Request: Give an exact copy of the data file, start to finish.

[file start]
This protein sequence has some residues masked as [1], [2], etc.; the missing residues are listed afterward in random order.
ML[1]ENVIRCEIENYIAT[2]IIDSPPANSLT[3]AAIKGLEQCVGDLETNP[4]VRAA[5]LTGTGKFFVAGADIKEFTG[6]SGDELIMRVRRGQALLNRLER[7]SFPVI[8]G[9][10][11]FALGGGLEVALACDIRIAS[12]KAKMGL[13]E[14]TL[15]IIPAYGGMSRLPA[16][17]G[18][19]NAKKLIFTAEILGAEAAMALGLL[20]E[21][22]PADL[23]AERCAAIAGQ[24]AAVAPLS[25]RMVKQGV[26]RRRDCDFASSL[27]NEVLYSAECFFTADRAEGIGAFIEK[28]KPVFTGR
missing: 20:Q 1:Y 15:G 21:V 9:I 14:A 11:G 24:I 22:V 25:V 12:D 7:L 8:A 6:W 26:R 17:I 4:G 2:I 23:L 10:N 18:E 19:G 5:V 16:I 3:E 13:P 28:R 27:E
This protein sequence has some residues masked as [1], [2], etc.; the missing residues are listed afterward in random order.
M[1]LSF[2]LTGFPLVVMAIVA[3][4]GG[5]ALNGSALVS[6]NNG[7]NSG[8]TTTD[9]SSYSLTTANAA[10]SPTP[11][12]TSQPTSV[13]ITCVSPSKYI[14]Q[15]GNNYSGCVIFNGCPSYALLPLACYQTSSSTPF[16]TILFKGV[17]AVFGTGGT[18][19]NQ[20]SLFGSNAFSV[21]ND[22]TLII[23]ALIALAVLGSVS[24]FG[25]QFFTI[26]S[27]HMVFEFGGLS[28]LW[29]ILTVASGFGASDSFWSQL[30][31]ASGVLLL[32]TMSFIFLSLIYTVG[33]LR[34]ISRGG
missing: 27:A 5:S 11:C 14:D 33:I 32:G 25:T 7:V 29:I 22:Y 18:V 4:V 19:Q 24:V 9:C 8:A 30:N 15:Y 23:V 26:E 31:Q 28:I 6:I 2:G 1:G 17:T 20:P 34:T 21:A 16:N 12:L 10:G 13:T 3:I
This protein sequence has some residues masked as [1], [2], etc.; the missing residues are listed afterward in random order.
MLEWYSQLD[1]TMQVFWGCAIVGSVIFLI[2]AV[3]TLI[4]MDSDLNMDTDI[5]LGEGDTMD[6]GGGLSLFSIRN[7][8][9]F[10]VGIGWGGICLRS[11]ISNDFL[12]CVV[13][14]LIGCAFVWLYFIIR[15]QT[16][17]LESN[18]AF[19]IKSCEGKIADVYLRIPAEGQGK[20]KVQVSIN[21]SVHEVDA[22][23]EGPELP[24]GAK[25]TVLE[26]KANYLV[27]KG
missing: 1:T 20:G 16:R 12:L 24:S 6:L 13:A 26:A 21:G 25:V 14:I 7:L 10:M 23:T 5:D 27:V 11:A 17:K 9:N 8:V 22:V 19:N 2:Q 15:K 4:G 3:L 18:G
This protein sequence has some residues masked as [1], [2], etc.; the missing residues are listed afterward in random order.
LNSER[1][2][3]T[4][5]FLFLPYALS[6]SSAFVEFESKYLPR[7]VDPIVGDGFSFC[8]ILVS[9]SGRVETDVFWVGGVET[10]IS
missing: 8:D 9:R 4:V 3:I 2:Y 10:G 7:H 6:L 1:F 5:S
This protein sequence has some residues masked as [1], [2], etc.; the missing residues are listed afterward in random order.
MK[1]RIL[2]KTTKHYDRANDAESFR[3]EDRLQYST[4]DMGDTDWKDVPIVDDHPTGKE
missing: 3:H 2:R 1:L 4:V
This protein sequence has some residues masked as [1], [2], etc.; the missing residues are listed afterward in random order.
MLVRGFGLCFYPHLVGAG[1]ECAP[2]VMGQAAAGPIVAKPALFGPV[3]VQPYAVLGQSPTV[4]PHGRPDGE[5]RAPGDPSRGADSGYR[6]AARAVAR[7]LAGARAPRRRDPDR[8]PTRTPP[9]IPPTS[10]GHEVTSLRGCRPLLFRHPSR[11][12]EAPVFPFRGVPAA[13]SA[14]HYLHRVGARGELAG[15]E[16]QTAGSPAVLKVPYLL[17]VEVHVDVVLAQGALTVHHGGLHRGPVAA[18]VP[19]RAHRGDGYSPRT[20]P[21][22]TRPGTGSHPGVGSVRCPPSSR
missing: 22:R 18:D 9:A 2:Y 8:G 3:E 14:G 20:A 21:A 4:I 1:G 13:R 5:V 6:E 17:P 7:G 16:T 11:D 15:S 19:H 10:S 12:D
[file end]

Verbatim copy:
This protein sequence has some residues masked as [1], [2], etc.; the missing residues are listed afterward in random order.
ML[1]ENVIRCEIENYIAT[2]IIDSPPANSLT[3]AAIKGLEQCVGDLETNP[4]VRAA[5]LTGTGKFFVAGADIKEFTG[6]SGDELIMRVRRGQALLNRLER[7]SFPVI[8]G[9][10][11]FALGGGLEVALACDIRIAS[12]KAKMGL[13]E[14]TL[15]IIPAYGGMSRLPA[16][17]G[18][19]NAKKLIFTAEILGAEAAMALGLL[20]E[21][22]PADL[23]AERCAAIAGQ[24]AAVAPLS[25]RMVKQGV[26]RRRDCDFASSL[27]NEVLYSAECFFTADRAEGIGAFIEK[28]KPVFTGR
missing: 20:Q 1:Y 15:G 21:V 9:I 14:A 11:G 24:I 22:V 25:V 12:D 7:L 8:A 6:W 26:R 17:I 4:G 2:I 23:L 10:N 18:E 19:G 5:V 16:I 3:E 13:P 28:R 27:E
This protein sequence has some residues masked as [1], [2], etc.; the missing residues are listed afterward in random order.
M[1]LSF[2]LTGFPLVVMAIVA[3][4]GG[5]ALNGSALVS[6]NNG[7]NSG[8]TTTD[9]SSYSLTTANAA[10]SPTP[11][12]TSQPTSV[13]ITCVSPSKYI[14]Q[15]GNNYSGCVIFNGCPSYALLPLACYQTSSSTPF[16]TILFKGV[17]AVFGTGGT[18][19]NQ[20]SLFGSNAFSV[21]ND[22]TLII[23]ALIALAVLGSVS[24]FG[25]QFFTI[26]S[27]HMVFEFGGLS[28]LW[29]ILTVASGFGASDSFWSQL[30][31]ASGVLLL[32]TMSFIFLSLIYTVG[33]LR[34]ISRGG
missing: 27:A 5:S 11:C 14:D 33:I 32:G 25:T 7:V 29:I 22:Y 18:V 4:V 19:Q 24:V 9:C 8:A 30:N 15:Y 23:V 26:E 31:Q 28:I 6:I 2:G 1:G 17:T 20:P 34:T 21:A 16:N 12:L 10:G 13:T 3:I
This protein sequence has some residues masked as [1], [2], etc.; the missing residues are listed afterward in random order.
MLEWYSQLD[1]TMQVFWGCAIVGSVIFLI[2]AV[3]TLI[4]MDSDLNMDTDI[5]LGEGDTMD[6]GGGLSLFSIRN[7][8][9]F[10]VGIGWGGICLRS[11]ISNDFL[12]CVV[13][14]LIGCAFVWLYFIIR[15]QT[16][17]LESN[18]AF[19]IKSCEGKIADVYLRIPAEGQGK[20]KVQVSIN[21]SVHEVDA[22][23]EGPELP[24]GAK[25]TVLE[26]KANYLV[27]KG
missing: 1:T 20:G 16:R 12:L 24:S 6:L 13:A 26:A 21:G 25:V 14:I 7:L 10:M 23:T 5:D 27:V 11:A 17:K 9:N 8:V 22:V 19:N 2:Q 15:K 4:G 3:L 18:G
This protein sequence has some residues masked as [1], [2], etc.; the missing residues are listed afterward in random order.
LNSER[1][2][3]T[4][5]FLFLPYALS[6]SSAFVEFESKYLPR[7]VDPIVGDGFSFC[8]ILVS[9]SGRVETDVFWVGGVET[10]IS
missing: 8:D 9:R 4:V 3:I 2:Y 10:G 7:H 6:L 1:F 5:S
This protein sequence has some residues masked as [1], [2], etc.; the missing residues are listed afterward in random order.
MK[1]RIL[2]KTTKHYDRANDAESFR[3]EDRLQYST[4]DMGDTDWKDVPIVDDHPTGKE
missing: 3:H 2:R 1:L 4:V
This protein sequence has some residues masked as [1], [2], etc.; the missing residues are listed afterward in random order.
MLVRGFGLCFYPHLVGAG[1]ECAP[2]VMGQAAAGPIVAKPALFGPV[3]VQPYAVLGQSPTV[4]PHGRPDGE[5]RAPGDPSRGADSGYR[6]AARAVAR[7]LAGARAPRRRDPDR[8]PTRTPP[9]IPPTS[10]GHEVTSLRGCRPLLFRHPSR[11][12]EAPVFPFRGVPAA[13]SA[14]HYLHRVGARGELAG[15]E[16]QTAGSPAVLKVPYLL[17]VEVHVDVVLAQGALTVHHGGLHRGPVAA[18]VP[19]RAHRGDGYSPRT[20]P[21][22]TRPGTGSHPGVGSVRCPPSSR
missing: 22:R 18:D 9:A 2:Y 8:G 3:E 14:G 20:A 21:A 4:I 1:G 13:R 5:V 6:E 17:P 7:G 16:T 11:D 15:S 19:H 10:S 12:D